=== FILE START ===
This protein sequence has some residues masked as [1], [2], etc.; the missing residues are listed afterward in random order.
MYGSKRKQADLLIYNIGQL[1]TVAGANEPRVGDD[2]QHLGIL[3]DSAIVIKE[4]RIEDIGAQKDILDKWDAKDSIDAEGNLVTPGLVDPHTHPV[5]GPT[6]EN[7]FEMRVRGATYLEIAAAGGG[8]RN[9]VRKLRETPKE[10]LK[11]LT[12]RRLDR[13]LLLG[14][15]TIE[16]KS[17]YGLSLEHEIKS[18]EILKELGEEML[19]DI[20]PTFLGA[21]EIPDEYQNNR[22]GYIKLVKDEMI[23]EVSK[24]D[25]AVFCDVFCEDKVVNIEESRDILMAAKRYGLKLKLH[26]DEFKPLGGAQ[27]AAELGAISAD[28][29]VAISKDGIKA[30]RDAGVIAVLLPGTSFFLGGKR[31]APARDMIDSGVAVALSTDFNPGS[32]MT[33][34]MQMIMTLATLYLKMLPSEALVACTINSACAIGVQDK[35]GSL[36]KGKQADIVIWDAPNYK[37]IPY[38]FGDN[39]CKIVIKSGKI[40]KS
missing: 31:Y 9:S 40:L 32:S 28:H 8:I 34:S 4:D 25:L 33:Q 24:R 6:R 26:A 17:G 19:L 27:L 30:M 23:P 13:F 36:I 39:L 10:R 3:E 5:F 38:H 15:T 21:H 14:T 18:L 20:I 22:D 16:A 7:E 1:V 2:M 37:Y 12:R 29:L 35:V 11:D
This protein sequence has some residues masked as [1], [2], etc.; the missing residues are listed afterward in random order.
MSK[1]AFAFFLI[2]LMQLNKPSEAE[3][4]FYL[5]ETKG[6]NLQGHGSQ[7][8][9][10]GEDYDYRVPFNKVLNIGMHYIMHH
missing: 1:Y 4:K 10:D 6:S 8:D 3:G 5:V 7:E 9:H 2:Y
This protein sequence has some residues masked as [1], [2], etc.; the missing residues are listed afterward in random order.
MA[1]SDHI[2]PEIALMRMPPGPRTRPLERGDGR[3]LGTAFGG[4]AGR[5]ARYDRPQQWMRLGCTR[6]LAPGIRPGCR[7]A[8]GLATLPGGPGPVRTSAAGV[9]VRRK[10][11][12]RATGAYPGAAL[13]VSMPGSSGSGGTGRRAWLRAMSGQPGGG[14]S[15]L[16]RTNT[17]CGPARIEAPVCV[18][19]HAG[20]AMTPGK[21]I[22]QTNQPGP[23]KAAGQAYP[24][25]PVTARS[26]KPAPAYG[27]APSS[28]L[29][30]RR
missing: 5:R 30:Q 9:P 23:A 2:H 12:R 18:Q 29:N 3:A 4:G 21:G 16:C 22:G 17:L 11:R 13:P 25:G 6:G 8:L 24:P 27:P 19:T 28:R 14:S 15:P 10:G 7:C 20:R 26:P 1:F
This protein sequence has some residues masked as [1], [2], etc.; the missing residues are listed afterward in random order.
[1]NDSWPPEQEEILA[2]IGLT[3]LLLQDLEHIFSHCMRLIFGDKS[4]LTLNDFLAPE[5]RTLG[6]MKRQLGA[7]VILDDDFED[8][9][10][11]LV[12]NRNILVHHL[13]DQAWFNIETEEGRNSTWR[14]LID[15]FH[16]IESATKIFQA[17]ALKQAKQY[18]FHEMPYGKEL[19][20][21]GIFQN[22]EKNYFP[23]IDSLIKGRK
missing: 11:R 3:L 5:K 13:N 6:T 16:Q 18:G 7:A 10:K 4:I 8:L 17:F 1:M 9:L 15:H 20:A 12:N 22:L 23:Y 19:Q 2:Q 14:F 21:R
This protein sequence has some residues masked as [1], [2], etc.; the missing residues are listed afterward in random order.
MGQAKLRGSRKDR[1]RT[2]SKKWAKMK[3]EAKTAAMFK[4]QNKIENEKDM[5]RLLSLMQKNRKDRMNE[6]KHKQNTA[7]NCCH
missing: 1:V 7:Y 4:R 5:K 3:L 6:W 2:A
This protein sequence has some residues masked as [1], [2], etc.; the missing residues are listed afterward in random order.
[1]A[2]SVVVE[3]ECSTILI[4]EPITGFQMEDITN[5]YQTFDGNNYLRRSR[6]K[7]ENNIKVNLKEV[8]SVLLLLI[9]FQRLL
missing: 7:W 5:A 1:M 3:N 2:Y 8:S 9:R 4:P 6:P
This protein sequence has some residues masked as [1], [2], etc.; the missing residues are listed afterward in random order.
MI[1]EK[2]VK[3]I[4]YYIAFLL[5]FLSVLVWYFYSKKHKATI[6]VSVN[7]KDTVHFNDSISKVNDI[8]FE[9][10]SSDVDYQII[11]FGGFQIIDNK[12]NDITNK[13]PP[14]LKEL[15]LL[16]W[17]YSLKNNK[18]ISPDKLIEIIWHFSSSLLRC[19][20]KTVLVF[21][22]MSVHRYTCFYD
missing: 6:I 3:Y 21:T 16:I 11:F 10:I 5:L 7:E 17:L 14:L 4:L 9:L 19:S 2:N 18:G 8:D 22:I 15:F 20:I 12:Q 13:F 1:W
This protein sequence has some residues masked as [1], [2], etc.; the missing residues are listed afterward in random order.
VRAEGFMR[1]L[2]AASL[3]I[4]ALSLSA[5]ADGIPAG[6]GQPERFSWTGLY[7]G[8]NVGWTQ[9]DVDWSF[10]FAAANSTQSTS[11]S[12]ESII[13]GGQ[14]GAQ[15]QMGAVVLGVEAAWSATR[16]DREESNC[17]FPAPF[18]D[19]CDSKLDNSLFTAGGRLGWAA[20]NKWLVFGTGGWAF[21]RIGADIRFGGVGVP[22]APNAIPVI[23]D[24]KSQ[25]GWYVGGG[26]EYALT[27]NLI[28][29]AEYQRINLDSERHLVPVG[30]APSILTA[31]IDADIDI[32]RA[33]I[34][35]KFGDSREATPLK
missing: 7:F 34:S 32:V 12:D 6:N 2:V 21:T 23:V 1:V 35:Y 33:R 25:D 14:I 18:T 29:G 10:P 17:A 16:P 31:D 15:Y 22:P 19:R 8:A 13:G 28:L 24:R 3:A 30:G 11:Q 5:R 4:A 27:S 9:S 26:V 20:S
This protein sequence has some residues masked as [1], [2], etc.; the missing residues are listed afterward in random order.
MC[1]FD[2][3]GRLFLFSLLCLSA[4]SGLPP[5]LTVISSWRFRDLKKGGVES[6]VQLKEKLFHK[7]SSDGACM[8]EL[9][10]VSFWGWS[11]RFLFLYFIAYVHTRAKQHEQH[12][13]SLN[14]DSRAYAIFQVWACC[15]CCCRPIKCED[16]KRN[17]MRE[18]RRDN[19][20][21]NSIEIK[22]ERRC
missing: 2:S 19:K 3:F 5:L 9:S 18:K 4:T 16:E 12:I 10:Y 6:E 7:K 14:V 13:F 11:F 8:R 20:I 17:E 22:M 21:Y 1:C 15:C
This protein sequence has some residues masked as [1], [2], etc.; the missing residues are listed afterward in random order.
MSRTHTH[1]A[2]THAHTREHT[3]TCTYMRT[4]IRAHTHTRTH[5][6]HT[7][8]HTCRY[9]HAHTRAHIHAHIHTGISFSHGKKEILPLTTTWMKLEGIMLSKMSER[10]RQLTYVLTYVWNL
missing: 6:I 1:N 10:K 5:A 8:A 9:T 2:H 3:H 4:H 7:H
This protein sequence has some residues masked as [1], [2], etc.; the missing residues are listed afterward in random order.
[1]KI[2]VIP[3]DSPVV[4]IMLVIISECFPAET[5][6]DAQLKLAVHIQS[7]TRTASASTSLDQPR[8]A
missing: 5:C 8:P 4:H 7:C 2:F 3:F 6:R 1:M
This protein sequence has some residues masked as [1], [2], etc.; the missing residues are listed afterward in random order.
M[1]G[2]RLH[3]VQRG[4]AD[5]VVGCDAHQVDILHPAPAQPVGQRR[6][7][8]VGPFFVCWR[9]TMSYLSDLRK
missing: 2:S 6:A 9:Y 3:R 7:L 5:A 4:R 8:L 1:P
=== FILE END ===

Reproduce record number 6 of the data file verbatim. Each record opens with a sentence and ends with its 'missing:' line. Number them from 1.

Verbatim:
This protein sequence has some residues masked as [1], [2], etc.; the missing residues are listed afterward in random order.
[1]A[2]SVVVE[3]ECSTILI[4]EPITGFQMEDITN[5]YQTFDGNNYLRRSR[6]K[7]ENNIKVNLKEV[8]SVLLLLI[9]FQRLL
missing: 7:W 5:A 1:M 3:N 2:Y 8:S 9:R 4:P 6:P